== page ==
Much of Jesus' teaching was captured when he spoke about the meaning of humility during the Sermon on the Mount. Apart from forgiving sins, he also said that anyone who divorces and remarries commits adultery. These views made him extremely unpopular, but calling himself the Messiah was the last straw. When he rode into Jerusalem on Palm Sunday he knew his days were numbered. On the Thursday night he was betrayed by Judas and taken before Pontius Pilate, who offered the Jews a chance to reprieve him. They refused and he was crucified and buried. He rose from the dead on Easter Sunday. Jesus reassured his followers he was for real and over the next 40 days he made a number of other appearances before going up to heaven.

Posted by gary at 08:20 PM | Comments (0)

October 17, 2005

It's all been a little quiet over here...

Entries in the blog have been few and far between of late. I am immersed in a research project, perhaps absorbing all my writing energies. I'm not sure how many readers would be interested in the topic, which examines the impact of having an extremely premature infant on the parents and wider family. It's something of a personal journey as well as an academic one, given the arrival of our third child at just over 24 weeks back in 1997.

On the church front we have been studying hell - anticipating summer? - going through scripture from beginning to end, and exploring the journey between. How we moved from the OT Sheol to Gehenna in the new and the version of hell popularly held today has been an interesting discussion. We pause this weekend for the local community festival (Spring Fling) and come back the following week to begin a broader questioning of life after death.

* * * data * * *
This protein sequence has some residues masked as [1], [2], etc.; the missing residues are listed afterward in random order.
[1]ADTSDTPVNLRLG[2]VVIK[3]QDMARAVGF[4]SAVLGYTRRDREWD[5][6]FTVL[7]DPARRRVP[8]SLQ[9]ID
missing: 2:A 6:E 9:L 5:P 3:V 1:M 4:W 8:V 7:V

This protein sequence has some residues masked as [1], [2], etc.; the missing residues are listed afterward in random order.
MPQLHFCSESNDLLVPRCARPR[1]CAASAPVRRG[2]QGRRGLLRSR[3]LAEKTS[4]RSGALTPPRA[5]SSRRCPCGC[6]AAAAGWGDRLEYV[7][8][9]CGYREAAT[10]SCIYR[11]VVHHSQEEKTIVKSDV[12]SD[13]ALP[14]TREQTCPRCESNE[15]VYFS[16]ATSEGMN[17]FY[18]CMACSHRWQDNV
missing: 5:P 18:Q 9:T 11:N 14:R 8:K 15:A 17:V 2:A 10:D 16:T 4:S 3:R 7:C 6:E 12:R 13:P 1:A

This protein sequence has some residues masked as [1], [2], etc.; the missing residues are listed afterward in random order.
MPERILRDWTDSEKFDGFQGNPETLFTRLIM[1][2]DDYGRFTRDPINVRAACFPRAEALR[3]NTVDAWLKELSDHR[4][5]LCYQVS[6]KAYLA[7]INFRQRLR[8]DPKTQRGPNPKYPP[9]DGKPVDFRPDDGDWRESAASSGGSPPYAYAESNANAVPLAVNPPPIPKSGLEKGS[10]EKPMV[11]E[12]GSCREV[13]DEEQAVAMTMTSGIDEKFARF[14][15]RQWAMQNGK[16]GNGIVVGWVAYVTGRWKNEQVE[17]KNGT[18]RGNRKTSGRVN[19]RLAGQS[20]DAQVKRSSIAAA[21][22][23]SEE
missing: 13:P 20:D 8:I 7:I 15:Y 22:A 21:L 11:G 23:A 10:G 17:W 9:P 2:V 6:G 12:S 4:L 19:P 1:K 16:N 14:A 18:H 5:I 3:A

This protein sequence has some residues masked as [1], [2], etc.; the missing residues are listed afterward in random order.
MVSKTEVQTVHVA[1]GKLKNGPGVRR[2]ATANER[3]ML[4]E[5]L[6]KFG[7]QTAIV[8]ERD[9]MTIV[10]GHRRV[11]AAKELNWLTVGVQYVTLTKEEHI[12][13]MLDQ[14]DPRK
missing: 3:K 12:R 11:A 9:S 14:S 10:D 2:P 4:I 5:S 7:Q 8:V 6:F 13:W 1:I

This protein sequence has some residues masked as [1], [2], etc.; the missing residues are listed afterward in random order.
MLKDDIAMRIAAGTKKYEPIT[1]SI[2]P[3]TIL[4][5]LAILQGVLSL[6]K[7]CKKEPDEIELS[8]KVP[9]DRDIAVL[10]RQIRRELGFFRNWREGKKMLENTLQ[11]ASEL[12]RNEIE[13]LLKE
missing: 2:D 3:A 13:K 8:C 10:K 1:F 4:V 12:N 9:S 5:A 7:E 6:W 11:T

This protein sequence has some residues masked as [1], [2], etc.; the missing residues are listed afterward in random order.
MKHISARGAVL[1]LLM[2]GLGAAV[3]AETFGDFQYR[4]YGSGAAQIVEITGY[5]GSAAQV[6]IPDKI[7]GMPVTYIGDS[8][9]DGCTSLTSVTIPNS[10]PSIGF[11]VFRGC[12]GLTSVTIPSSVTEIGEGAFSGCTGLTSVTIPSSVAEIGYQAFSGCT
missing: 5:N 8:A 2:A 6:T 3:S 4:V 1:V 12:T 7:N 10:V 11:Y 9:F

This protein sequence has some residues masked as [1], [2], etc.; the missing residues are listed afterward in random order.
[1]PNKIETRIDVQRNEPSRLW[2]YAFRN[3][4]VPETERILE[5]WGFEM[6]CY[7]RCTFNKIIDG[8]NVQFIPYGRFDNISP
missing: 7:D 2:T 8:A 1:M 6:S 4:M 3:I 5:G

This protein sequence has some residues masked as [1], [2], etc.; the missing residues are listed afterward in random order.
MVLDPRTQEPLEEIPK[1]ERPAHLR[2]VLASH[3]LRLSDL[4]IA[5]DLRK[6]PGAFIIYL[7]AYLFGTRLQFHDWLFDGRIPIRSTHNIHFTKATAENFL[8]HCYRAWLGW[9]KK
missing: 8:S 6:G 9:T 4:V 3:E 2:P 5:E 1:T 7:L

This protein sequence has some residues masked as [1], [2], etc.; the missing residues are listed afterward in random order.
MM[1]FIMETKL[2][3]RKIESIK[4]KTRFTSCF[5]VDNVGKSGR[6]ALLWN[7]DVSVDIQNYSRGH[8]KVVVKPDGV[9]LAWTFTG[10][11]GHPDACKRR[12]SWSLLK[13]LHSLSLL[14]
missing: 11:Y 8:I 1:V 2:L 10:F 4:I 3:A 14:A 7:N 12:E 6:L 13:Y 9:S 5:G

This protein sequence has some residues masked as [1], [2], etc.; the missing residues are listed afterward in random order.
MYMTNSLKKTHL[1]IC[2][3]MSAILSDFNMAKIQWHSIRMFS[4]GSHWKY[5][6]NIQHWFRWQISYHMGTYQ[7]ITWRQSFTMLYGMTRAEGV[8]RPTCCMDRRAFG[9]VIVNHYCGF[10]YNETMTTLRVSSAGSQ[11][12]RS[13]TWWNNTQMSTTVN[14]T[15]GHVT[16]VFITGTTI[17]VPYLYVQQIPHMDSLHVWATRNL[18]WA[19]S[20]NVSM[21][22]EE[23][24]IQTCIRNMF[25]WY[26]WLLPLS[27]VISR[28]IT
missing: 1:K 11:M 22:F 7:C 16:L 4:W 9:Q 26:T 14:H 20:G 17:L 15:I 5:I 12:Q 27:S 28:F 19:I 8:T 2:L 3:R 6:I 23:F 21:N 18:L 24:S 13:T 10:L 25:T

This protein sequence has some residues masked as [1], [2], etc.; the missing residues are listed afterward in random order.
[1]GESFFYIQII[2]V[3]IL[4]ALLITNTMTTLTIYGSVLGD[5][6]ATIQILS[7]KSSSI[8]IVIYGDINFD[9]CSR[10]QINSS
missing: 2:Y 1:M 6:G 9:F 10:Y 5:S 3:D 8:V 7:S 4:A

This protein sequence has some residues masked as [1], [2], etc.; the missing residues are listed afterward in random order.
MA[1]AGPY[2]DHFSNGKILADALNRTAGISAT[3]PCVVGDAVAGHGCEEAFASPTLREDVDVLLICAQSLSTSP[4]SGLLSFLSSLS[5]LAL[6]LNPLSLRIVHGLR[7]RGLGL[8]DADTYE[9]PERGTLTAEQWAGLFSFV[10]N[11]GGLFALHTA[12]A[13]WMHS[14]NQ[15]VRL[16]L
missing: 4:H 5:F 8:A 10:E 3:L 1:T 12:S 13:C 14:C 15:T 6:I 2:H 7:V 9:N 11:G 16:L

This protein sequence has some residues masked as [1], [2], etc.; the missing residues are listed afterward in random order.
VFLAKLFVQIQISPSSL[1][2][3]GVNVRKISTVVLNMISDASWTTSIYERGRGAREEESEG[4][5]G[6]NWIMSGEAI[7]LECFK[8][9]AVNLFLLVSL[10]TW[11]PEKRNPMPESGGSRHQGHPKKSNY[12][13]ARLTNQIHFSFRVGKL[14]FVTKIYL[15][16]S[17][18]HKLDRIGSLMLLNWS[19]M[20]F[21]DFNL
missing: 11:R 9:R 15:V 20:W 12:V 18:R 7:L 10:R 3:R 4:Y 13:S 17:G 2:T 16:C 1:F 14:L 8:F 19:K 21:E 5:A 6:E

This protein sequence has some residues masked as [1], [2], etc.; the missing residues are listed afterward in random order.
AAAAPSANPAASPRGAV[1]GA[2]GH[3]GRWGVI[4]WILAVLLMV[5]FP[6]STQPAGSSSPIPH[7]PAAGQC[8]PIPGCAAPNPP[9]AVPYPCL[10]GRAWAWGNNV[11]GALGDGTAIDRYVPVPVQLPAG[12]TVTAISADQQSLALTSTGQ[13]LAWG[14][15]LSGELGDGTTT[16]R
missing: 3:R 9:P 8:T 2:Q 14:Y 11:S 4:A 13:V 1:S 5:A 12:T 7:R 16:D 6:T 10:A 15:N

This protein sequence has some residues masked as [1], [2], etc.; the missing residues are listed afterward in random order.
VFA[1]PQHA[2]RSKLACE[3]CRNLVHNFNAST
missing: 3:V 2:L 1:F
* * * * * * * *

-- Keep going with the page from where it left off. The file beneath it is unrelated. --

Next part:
What has been interesting in the discussion on hell has been the discovery of the ways in which The Simpsons pick up and embody much of the popularised teaching on hell, as well as some good biblical examples. Thoughts of the ever-burning tyre dump very much appreciated as a Gehenna-type image brought many smiles and nods.

But the best line comes from the episode Lisa vs The Eighth Commandment when Bart is reproved for using the word "hell". After explaining it was the topic in Sunday Schoo, Bart takes his usual liberties, which prompts Marj to say "Bart, stop swearing. You're not in Sunday School any more!"

Posted by gary at 09:13 PM | Comments (0)

October 07, 2005

The Imp and the Crust

by Leo Tolstoy - A folk tale retold
A poor peasant set out early one morning to plow, taking with him for his breakfast a crust of bread. He got his plow ready, wrapped the bread in his coat, put it under a bush, and set to work. After a while when his horse was tired and he was hungry, the peasant fixed the plow, let the horse loose to graze and went to get his coat and his breakfast

He lifted the coat, but the bread was gone! He looked and looked, turned the coat over, shook it out – but the bread was gone. The peasant could not make this out at all.

“That’s strange,” thought he; “I saw no one, but all the same some one has been here and has taken the bread!”

It was an imp who had stolen the bread while the peasant was plowing, and at that moment he was sitting behind the bush, waiting to hear the peasant swear and call on the Devil.